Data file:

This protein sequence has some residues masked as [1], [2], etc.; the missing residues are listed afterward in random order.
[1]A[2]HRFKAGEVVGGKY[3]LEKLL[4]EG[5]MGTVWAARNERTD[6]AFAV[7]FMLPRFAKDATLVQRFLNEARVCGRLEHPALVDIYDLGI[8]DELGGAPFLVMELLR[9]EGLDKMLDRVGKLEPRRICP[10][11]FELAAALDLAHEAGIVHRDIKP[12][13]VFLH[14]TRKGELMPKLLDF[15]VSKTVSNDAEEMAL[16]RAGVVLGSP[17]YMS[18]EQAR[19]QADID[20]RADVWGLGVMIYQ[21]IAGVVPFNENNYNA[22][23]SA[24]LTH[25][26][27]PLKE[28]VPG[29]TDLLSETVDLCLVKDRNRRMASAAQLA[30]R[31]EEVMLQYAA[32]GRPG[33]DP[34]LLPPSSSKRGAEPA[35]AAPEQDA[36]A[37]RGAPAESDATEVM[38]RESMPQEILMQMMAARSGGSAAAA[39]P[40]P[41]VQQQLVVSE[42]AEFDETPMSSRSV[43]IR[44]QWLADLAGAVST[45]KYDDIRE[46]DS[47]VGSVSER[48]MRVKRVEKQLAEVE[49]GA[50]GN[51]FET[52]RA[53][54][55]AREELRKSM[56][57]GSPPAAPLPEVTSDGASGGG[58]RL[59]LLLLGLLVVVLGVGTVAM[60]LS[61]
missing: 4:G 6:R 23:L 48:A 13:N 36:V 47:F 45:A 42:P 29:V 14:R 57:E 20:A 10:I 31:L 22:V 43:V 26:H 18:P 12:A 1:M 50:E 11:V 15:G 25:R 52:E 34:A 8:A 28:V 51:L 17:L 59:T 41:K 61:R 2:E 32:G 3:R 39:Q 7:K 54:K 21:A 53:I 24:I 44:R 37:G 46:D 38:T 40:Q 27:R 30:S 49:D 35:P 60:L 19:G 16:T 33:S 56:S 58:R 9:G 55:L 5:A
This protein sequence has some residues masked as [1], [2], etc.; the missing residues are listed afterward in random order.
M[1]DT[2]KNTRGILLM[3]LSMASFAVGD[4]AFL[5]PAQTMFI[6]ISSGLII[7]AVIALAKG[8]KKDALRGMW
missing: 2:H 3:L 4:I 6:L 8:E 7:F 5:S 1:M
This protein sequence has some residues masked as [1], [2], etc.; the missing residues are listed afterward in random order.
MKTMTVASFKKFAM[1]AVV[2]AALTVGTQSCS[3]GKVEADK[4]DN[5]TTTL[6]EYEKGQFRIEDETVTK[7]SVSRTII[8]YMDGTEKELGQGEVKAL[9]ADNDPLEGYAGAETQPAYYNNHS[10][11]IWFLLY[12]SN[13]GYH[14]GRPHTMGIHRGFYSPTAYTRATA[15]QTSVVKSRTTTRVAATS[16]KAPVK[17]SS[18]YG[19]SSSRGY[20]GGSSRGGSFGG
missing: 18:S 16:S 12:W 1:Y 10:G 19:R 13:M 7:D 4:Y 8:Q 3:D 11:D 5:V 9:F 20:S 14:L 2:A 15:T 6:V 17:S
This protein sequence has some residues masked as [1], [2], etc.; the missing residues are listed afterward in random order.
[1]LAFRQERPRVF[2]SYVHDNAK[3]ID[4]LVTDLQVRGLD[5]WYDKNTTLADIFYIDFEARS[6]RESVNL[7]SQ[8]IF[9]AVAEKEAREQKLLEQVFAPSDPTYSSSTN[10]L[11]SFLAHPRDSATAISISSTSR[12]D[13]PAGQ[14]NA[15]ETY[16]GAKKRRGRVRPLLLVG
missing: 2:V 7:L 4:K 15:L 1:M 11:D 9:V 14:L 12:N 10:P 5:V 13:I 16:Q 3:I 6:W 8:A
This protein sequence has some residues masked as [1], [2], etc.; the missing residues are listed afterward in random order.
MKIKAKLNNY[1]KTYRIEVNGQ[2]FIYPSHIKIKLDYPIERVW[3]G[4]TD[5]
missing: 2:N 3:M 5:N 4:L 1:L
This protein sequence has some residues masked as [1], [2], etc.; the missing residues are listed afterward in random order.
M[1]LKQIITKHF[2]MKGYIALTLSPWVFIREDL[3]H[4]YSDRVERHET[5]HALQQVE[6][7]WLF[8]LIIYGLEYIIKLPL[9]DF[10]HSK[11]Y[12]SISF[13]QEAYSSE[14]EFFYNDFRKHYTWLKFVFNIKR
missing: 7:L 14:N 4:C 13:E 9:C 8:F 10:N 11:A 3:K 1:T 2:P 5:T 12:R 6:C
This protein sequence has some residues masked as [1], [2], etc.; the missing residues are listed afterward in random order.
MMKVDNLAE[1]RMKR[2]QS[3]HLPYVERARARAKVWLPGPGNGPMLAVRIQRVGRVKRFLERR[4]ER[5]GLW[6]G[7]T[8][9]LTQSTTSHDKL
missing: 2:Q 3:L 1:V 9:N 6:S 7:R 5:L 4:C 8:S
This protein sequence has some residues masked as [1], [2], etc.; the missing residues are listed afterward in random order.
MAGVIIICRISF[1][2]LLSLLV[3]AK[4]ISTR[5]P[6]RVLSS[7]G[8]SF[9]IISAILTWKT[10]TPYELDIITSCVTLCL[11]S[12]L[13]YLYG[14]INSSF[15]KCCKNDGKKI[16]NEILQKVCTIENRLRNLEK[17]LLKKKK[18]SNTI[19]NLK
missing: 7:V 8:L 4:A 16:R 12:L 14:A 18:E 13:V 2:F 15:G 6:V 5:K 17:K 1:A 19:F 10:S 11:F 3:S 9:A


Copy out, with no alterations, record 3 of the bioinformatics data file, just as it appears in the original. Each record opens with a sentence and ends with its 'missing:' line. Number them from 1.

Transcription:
This protein sequence has some residues masked as [1], [2], etc.; the missing residues are listed afterward in random order.
MKTMTVASFKKFAM[1]AVV[2]AALTVGTQSCS[3]GKVEADK[4]DN[5]TTTL[6]EYEKGQFRIEDETVTK[7]SVSRTII[8]YMDGTEKELGQGEVKAL[9]ADNDPLEGYAGAETQPAYYNNHS[10][11]IWFLLY[12]SN[13]GYH[14]GRPHTMGIHRGFYSPTAYTRATA[15]QTSVVKSRTTTRVAATS[16]KAPVK[17]SS[18]YG[19]SSSRGY[20]GGSSRGGSFGG
missing: 18:S 16:S 12:W 1:Y 10:G 19:R 13:M 7:D 4:Y 8:Q 3:D 11:D 5:V 9:F 20:S 14:L 2:A 15:T 6:V 17:S